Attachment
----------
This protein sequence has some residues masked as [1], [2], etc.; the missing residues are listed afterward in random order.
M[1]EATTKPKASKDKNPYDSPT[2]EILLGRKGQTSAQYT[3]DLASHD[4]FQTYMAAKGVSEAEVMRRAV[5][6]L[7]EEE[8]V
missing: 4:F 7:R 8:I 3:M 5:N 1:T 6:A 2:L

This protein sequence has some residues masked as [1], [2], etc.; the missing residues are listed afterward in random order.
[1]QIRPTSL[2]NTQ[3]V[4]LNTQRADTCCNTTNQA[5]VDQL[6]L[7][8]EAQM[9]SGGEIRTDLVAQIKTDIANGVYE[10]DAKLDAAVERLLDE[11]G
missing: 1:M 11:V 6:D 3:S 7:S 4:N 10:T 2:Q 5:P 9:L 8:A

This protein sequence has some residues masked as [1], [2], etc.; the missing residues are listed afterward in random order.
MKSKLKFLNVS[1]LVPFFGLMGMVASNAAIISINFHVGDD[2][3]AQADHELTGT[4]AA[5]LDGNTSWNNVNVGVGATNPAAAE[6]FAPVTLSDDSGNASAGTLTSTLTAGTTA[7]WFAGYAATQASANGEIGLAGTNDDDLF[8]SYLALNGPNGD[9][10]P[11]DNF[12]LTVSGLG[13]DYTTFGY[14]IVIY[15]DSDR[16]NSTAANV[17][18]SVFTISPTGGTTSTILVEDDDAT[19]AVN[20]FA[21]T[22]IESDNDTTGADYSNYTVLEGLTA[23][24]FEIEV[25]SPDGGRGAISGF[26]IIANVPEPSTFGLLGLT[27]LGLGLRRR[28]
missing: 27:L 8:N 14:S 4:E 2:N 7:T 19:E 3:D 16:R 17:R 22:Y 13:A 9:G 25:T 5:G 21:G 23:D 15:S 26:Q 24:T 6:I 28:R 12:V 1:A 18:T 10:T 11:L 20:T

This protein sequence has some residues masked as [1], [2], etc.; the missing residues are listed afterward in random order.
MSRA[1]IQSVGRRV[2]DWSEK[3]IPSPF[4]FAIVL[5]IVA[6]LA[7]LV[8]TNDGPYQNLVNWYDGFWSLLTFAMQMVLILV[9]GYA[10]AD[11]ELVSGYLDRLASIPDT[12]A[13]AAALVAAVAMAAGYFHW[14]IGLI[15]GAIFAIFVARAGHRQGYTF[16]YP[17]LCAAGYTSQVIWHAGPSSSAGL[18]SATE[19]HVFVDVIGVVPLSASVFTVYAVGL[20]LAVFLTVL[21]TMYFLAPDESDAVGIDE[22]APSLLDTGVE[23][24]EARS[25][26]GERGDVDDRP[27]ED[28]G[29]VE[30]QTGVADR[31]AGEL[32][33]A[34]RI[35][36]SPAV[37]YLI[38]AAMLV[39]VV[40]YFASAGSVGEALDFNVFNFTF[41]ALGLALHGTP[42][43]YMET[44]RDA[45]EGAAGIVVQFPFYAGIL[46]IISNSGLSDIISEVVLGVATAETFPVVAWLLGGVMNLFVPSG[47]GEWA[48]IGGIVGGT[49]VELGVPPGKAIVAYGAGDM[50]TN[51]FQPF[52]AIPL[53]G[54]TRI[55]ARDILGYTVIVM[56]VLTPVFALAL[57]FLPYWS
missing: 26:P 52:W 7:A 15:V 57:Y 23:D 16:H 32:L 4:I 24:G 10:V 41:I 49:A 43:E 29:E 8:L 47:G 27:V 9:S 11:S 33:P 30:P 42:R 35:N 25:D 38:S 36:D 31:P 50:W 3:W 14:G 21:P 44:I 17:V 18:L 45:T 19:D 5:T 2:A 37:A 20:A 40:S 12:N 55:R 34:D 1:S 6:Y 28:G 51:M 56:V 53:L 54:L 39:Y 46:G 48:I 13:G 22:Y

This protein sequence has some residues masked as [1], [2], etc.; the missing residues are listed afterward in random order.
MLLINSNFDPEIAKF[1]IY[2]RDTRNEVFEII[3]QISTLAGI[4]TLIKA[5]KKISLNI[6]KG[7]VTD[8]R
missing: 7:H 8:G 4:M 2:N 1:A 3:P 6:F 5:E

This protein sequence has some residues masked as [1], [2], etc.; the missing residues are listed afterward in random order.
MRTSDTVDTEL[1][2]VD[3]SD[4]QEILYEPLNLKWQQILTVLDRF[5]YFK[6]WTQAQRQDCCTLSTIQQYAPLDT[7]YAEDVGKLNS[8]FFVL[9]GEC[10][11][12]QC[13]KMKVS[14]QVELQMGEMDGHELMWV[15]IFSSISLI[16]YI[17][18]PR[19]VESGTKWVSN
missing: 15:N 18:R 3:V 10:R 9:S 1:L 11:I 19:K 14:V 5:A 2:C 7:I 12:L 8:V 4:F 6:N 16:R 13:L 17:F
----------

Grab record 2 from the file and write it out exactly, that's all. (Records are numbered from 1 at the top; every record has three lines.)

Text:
This protein sequence has some residues masked as [1], [2], etc.; the missing residues are listed afterward in random order.
[1]QIRPTSL[2]NTQ[3]V[4]LNTQRADTCCNTTNQA[5]VDQL[6]L[7][8]EAQM[9]SGGEIRTDLVAQIKTDIANGVYE[10]DAKLDAAVERLLDE[11]G
missing: 1:M 11:V 6:D 3:S 7:S 4:N 10:T 2:Q 5:P 9:L 8:A